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WHAT YOU SHOULD KNOW:
- A cervical cerclage, also called cervical stitch, is a surgery to keep the cervix closed during pregnancy. The cervix is the lowest part of the uterus (womb) and extends into the vagina. This surgery may help prevent a miscarriage or premature (early) delivery of your baby due to an incompetent cervix. An incompetent cervix is a condition where the cervix thins and dilates (widens) too early during the pregnancy. A cervical cerclage is usually done during pregnancy but may be done sometimes even before you get pregnant. An elective cerclage is usually carried out before the 16th week of pregnancy. It may be done to those with a past history of pregnancy loss or premature delivery. Depending on the symptoms, an urgent or emergency cerclage may be performed during the 16th to 24th week.
- A cervical cerclage may be done through a laparoscopic abdominal (stomach) or vaginal approach. In a laparoscopic abdominal cerclage, a laparoscope will be inserted in the small incisions (cuts) made in your abdomen. A laparoscope is a long metal tube with a light and magnifying glass on the end. In transvaginal cervical cerclage, your caregiver will do the surgery through your vagina. In both approaches, caregivers will pass strong sutures (threads) around your cervix to hold the cervix firmly closed. The sutures may be removed when labor starts, or around the 37th week of pregnancy. If the sutures are left in place, your baby will be delivered by a surgery called Caesarean (C) section. By doing a cervical cerclage, the cervix will remain closed as your baby grows and gets ready to be born.
- Keep a current list of your medicines: Include the amounts, and when, how, and why you take them. Take the list or the pill bottles to follow-up visits. Carry your medicine list with you in case of an emergency. Throw away old medicine lists. Use vitamins, herbs, or food supplements only as directed.
- Take your medicine as directed: Call your primary healthcare provider if you think your medicine is not working as expected. Tell him about any medicine allergies, and if you want to quit taking or change your medicine.
- Antibiotics: This medicine is given to fight or prevent an infection caused by bacteria. Always take your antibiotics exactly as ordered by your primary healthcare provider. Do not stop taking your medicine unless directed by your primary healthcare provider. Never save antibiotics or take leftover antibiotics that were given to you for another illness.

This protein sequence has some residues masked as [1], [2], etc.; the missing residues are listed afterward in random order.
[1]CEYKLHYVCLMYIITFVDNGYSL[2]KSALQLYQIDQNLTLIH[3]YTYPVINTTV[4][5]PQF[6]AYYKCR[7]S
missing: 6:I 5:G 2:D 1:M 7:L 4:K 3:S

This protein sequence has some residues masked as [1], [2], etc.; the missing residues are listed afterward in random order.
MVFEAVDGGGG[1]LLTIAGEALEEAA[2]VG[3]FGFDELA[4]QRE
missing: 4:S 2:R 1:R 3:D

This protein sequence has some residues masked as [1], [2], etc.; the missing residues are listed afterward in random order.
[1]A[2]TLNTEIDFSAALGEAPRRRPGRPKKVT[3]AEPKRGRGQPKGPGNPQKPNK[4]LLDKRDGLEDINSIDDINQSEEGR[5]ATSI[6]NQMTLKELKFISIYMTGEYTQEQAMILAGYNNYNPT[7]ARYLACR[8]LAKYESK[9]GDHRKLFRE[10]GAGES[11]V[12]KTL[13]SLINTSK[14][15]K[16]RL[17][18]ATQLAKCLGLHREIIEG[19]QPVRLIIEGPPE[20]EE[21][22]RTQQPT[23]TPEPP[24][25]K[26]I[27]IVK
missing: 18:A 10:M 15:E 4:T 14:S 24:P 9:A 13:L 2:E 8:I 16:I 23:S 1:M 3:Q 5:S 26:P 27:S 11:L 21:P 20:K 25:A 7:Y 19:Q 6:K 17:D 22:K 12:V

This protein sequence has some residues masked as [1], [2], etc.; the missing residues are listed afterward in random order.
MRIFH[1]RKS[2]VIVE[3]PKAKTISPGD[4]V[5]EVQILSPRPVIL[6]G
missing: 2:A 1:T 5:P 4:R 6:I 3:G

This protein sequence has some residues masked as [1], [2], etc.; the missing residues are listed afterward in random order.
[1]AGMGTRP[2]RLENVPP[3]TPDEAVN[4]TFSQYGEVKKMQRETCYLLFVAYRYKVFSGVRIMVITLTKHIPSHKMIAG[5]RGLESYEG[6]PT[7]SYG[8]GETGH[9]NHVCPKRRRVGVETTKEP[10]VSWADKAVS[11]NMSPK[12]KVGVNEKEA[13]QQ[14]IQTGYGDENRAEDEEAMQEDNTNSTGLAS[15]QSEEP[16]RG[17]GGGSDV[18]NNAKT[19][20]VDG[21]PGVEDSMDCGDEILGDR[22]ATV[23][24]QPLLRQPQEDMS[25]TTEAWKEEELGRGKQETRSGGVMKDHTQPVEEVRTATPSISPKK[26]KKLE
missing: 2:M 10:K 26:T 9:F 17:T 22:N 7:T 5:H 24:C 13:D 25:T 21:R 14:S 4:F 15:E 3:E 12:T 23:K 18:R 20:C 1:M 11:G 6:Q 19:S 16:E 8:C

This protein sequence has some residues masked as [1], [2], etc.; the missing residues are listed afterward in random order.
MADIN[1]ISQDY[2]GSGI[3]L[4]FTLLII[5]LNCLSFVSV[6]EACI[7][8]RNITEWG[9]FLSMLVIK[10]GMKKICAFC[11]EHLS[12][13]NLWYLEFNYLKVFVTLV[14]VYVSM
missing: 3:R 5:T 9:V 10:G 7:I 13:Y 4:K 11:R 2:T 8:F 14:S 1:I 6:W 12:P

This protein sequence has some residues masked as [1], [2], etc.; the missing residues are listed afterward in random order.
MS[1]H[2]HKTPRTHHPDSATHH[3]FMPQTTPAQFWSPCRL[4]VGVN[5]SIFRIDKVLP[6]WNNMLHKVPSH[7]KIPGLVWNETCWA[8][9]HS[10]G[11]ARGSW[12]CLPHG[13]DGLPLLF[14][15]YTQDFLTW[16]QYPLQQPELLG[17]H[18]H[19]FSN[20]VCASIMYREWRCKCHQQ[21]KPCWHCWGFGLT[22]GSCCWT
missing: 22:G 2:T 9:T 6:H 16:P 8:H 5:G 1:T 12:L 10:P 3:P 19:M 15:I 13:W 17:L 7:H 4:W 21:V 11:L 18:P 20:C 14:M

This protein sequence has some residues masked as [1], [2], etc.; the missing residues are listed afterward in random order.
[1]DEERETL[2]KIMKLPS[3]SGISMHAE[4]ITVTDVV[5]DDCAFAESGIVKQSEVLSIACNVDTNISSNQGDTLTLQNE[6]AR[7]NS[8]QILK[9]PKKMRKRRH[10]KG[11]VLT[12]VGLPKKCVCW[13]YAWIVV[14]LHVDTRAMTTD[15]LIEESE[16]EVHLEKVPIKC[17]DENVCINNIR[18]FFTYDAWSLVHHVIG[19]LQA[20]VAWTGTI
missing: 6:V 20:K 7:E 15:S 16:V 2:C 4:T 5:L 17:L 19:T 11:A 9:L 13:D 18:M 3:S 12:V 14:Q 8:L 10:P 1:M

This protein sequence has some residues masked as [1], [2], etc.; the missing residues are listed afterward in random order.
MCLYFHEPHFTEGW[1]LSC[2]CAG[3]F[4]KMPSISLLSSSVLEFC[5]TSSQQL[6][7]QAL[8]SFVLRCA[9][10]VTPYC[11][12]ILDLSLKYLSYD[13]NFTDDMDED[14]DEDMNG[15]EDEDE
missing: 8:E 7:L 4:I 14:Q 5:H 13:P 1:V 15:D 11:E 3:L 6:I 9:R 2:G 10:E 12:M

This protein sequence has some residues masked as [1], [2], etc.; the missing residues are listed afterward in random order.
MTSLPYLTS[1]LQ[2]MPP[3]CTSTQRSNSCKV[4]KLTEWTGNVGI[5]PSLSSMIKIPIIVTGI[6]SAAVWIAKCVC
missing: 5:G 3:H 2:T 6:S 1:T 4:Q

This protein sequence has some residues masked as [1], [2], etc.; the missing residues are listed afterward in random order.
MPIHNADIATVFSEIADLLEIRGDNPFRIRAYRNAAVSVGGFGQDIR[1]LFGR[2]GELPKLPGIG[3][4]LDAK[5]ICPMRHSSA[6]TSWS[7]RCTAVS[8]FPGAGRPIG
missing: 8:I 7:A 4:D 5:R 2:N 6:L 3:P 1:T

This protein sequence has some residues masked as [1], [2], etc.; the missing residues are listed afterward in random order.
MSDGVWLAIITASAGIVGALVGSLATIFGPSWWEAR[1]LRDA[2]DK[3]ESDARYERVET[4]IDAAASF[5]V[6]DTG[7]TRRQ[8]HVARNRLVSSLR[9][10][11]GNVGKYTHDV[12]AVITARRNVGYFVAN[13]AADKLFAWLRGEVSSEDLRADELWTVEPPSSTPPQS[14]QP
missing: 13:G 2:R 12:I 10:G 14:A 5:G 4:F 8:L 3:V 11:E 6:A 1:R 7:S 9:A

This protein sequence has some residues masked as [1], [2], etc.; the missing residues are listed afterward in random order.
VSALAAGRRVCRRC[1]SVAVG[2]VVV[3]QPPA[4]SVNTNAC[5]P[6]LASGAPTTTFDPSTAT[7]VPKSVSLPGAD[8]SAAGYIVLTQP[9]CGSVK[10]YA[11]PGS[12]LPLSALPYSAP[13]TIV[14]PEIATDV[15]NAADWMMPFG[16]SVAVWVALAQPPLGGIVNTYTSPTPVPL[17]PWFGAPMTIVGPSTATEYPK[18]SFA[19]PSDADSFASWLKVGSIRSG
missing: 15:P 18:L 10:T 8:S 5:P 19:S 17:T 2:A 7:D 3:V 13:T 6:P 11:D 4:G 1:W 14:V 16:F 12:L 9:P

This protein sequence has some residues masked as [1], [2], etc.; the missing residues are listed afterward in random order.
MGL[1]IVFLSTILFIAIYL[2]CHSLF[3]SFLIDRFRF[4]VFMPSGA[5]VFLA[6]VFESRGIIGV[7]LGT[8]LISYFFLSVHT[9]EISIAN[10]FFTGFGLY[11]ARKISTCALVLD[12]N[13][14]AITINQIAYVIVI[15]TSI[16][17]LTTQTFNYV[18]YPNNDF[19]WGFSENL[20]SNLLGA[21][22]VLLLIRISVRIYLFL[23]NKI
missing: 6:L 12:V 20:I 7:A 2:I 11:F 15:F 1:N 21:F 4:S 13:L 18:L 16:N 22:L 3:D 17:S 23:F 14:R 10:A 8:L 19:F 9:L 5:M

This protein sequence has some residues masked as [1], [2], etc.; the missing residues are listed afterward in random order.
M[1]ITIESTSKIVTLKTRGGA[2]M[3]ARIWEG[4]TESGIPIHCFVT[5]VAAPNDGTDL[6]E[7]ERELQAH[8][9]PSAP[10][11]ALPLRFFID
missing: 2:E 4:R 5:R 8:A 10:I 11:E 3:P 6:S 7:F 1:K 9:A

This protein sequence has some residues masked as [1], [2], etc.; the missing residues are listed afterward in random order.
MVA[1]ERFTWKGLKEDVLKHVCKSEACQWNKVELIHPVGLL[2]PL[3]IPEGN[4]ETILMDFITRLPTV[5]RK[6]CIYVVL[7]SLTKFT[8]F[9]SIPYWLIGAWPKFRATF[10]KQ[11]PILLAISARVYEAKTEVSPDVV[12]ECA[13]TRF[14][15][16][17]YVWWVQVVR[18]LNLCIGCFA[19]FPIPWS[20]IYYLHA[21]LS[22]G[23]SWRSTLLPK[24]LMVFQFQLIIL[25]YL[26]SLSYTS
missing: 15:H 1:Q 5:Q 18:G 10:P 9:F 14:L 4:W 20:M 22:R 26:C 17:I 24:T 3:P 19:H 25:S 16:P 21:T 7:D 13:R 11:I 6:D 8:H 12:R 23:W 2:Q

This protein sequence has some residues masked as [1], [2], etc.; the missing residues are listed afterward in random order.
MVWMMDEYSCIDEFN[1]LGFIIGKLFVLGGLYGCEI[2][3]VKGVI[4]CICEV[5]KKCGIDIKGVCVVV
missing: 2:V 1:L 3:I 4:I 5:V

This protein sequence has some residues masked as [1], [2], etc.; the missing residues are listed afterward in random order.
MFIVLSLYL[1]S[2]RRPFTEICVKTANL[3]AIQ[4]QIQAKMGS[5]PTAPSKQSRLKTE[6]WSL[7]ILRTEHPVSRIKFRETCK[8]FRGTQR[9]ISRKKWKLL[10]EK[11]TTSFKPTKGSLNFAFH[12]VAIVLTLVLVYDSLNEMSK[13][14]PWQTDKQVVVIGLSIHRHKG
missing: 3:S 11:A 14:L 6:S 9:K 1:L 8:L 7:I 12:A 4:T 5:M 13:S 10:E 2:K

- Pain medicine: You may need medicine to take away or decrease pain.
- Learn how to take your medicine. Ask what medicine and how much you should take. Be sure you know how, when, and how often to take it.
- Do not wait until the pain is severe before you take your medicine. Tell caregivers if your pain does not decrease.
- Pain medicine can make you dizzy or sleepy. Prevent falls by calling someone when you get out of bed or if you need help.
Ask for information about where and when to go for follow-up visits:
For continuing care, treatments, or home services, ask for more information.
Do not try to push the bowel movement out if it is too hard. High-fiber foods, extra liquids, and regular exercise can help you prevent constipation. Examples of high-fiber foods are fruit and bran. Prune juice and water are good liquids to drink. Regular exercise helps your digestive system work. You may also be told to take over-the-counter fiber and stool softener medicines. Take these items as directed.
You may need to rest in bed while lying on your left side most of the time. Avoid heavy work to prevent premature labor or delivery.
Vaginal or wound care:
When you are allowed to bathe or shower, carefully wash the incisions (cuts) and your vagina with soap and water. Afterwards, put on clean, new bandages or a sanitary pad. Change your bandages or pad any time it gets wet or dirty. Avoid placing anything inside your vagina, such as a douche or tampon. Ask your caregivers for more information about vaginal and wound care.
CONTACT A CAREGIVER IF:
- You have a fever.
- You have chills, a cough, or feel weak and achy.
- You have nausea (upset stomach) or vomiting (throwing up).
- Your bandage becomes soaked with blood.
- Your skin is itchy, swollen, or has a rash.
- You have questions or concerns about your surgery, condition, or care.
SEEK CARE IMMEDIATELY IF:
- You feel something is bulging out into your vagina.
- You have clear fluid coming from your vagina.
- You have lower abdominal or back pain that comes and goes like labor pains.
- You have pus or a foul-smelling odor coming from your vagina.
- You have regular contractions.
- You have trouble passing urine.
- You have vaginal bleeding.
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The above information is an educational aid only. It is not intended as medical advice for individual conditions or treatments. Talk to your doctor, nurse or pharmacist before following any medical regimen to see if it is safe and effective for you.